Bob Nielsen

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Given the near record late planting of the 2019 Indiana corn crop and the continuing agony of delayed development of the crop, much of the coffeeshop talk down at Cecil’s Corner Cafe in recent weeks has centered on the risk of the late crop not maturing before a light frost damages the crop or an outright lethal freeze (28F) kills the crop.


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Delayed planting of corn in the upper Midwest often increases the risk that the grain will not mature prior to a killing fall freeze. Physiological maturity occurs near the time the so-called “black layer” develops at the tips of the kernels where they connect to the cob (Nielsen, 2019a).



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The grain fill period begins with successful pollination and initiation of kernel development, and ends approximately 60 days later when the kernels are physiologically mature. During grain fill, the developing kernels are the primary sink for concurrent photosynthate produced by the corn plant.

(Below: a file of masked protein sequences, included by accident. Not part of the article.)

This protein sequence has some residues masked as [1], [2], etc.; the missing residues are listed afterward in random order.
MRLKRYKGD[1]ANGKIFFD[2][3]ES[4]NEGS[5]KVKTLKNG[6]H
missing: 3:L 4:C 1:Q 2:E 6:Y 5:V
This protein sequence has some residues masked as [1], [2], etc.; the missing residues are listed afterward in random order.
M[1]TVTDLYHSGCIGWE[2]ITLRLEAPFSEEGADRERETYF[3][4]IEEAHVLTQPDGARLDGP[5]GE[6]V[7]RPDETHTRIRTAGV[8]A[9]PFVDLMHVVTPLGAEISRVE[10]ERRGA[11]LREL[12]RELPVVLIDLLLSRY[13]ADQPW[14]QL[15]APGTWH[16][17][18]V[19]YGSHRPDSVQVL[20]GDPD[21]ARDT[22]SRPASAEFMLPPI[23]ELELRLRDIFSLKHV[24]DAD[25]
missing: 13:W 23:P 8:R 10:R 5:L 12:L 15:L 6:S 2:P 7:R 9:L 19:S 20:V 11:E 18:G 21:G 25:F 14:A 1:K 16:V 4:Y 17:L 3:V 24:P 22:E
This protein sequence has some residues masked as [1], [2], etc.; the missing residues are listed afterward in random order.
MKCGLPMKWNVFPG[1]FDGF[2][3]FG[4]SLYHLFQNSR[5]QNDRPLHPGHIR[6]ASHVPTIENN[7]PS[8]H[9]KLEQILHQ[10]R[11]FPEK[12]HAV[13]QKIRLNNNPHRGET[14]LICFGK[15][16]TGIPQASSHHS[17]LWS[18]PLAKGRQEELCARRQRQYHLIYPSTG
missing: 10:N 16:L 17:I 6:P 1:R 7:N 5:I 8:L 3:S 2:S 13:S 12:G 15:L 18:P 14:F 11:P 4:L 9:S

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Twisted whorls sometimes develop in young corn plants early in the rapid growth phase. The cause is not well understood. The tightly twisted whorls eventually unwrap to reveal yellowish upper leaves that turn green after a few days of exposure to sunlight. Effects on yield are essentially nil. The curious phenomenon often referred to as the “twisted whorl syndrome” is beginning to show up in some fields in recent days. This “problem” often occurs when young corn shifts quickly from weeks of slow development (cool, cloudy weather) to rapid development (warm, sunny weather). Earlier planted corn has certainly experienced such a change in weather conditions in recent weeks. The occurrence of the twisted whorl syndrome is not uncommon, but rarely affects a large number of fields in any given year or a large percentage of plants within a field. The typical growth stage when growers notice the twisted whorls is[Read More…]